Firms can be operationally efficient and eliminate mistakes by ensuring consistent processes and good supervision. Add to this getting the job done by the right ‘cost’ resource and they are getting somewhere. Adoption of workflow technology and a commitment to continuous improvement facilitates this approach. It enables senior lawyers to define (and refine) best practice that supports the less experienced employees in delivering the best client service possible. Also, using workflow to generate the right management information to identify common delays and inefficiencies allows continuous fine-tuning of those defining processes. Workflow is like a garden though, unless the processes are continuously and painstakingly tended to, similar to plants, they will wither and become ineffective.

Focus on customer relationships to deliver better customer experience

Conveyancers need to undertake a concerted effort to establish relationships with clients. According to the Legal Ombudsman, residential conveyancing is the most complained about area of the law with most grievances against firms being related to delays, failure to return calls, poor execution of instruction, and mislaid documents. In today’s always-on world and instant communication capability, poor communication is indeed galling and unpalatable. It is a fundamental business requirement that is in fact easily addressed. The firms that are thriving are communicating in a number of ways – through web portals, texts messages and emails at key stages of the transactions. In fact, the software solutions designed for conveyancing embed such capability alongside reminders to call and follow up with clients when things are becoming stale. Undertaking such actions manually is costly, but with software, it does the heavy lifting.

With good communication, even the largest, national conveyancing firms can create solid personal and local presences in the regions they service.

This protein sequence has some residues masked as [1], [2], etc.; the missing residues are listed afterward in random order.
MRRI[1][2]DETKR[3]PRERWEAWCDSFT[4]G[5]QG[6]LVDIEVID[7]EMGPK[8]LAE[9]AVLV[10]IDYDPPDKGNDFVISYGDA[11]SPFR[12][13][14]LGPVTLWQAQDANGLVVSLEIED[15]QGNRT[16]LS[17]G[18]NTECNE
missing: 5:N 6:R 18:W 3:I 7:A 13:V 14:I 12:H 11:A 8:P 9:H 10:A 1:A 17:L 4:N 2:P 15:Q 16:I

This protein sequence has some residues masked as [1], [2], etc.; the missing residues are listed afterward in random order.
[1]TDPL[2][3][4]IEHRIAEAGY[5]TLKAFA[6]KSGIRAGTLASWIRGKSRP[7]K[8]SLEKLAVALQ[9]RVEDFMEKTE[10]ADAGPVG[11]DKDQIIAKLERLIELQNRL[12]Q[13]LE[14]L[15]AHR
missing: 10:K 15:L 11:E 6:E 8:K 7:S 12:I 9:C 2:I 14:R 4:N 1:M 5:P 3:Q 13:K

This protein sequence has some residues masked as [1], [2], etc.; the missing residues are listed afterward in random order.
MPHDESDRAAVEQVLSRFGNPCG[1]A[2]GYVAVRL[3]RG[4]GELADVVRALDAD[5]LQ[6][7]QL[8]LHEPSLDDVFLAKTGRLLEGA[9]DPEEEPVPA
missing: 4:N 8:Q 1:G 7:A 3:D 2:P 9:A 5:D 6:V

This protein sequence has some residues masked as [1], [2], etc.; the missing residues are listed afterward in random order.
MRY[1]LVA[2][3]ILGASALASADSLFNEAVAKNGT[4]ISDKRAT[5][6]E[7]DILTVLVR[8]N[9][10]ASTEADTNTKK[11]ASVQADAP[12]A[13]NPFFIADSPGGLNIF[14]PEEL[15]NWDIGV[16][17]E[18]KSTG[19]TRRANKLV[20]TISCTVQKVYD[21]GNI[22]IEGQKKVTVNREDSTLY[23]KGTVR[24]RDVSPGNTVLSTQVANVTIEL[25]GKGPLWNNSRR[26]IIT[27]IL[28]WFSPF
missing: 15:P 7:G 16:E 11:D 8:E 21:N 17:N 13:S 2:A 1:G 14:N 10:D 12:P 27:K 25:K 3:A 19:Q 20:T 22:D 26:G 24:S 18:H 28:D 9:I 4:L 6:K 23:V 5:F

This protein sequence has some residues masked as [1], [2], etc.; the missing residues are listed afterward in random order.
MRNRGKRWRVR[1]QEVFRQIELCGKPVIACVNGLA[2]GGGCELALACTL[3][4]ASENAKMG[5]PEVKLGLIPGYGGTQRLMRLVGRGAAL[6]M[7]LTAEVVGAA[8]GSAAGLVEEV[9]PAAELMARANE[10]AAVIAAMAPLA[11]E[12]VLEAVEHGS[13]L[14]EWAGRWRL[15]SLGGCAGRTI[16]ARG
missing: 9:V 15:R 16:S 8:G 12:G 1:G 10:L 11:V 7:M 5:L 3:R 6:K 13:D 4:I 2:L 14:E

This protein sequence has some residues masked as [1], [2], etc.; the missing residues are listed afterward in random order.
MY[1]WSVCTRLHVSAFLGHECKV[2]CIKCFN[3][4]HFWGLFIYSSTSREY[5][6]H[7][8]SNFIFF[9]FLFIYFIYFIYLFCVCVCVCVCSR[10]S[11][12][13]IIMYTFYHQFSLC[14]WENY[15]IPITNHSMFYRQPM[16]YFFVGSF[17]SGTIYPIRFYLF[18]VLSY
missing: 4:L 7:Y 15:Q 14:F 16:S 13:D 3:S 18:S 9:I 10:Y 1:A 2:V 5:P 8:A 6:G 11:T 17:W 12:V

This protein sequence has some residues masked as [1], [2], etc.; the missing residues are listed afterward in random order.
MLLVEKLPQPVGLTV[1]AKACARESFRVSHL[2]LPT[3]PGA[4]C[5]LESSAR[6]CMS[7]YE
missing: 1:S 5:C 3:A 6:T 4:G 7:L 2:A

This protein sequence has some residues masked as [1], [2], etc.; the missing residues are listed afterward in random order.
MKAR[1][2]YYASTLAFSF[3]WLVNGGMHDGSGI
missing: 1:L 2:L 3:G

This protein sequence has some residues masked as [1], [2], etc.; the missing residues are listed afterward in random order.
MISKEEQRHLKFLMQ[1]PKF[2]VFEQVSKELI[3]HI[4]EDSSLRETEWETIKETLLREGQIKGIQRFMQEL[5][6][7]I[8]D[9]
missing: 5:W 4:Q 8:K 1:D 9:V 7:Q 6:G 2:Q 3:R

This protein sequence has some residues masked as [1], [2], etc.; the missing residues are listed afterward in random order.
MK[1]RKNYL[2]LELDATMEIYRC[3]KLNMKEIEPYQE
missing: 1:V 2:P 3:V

Streamline and automate administrative processes

In the current conveyancing market, profit margins are wafer thin and the administrative burden high. The good news is that the majority of these processes are repetitive, regardless of the nature of the transactions being executed, and hence easily automated.

Take the example of submitting searches, such as the local authority or environmental searches, which potentially are the most essential processes in property purchase. In the worst cases, firms carry out these searches by printing out and completing the forms manually. Even in cases where firms use search provider websites, they are required to manually key in property details and file references, choose the right search type and so on. A better approach is to integrate the firm’s case management system with the chosen search providers, so that searches can be easily generated and tracked. Similarly, the case management system can be connected to electronic registration with e-DRS offered through Land Registry’s business to business transactional channel – Business Gateway. This allows the conveyancing firm to automate the entire process – from accessing Land Registry information, through to creating and submitting applications in XML format. Such an approach to a large extent even minimises the manual effort of inputting information into the e-DRS portal. The case management system automatically processes the details of the transaction into Land Registry’s format and delivers the results within seconds via the e-DRS.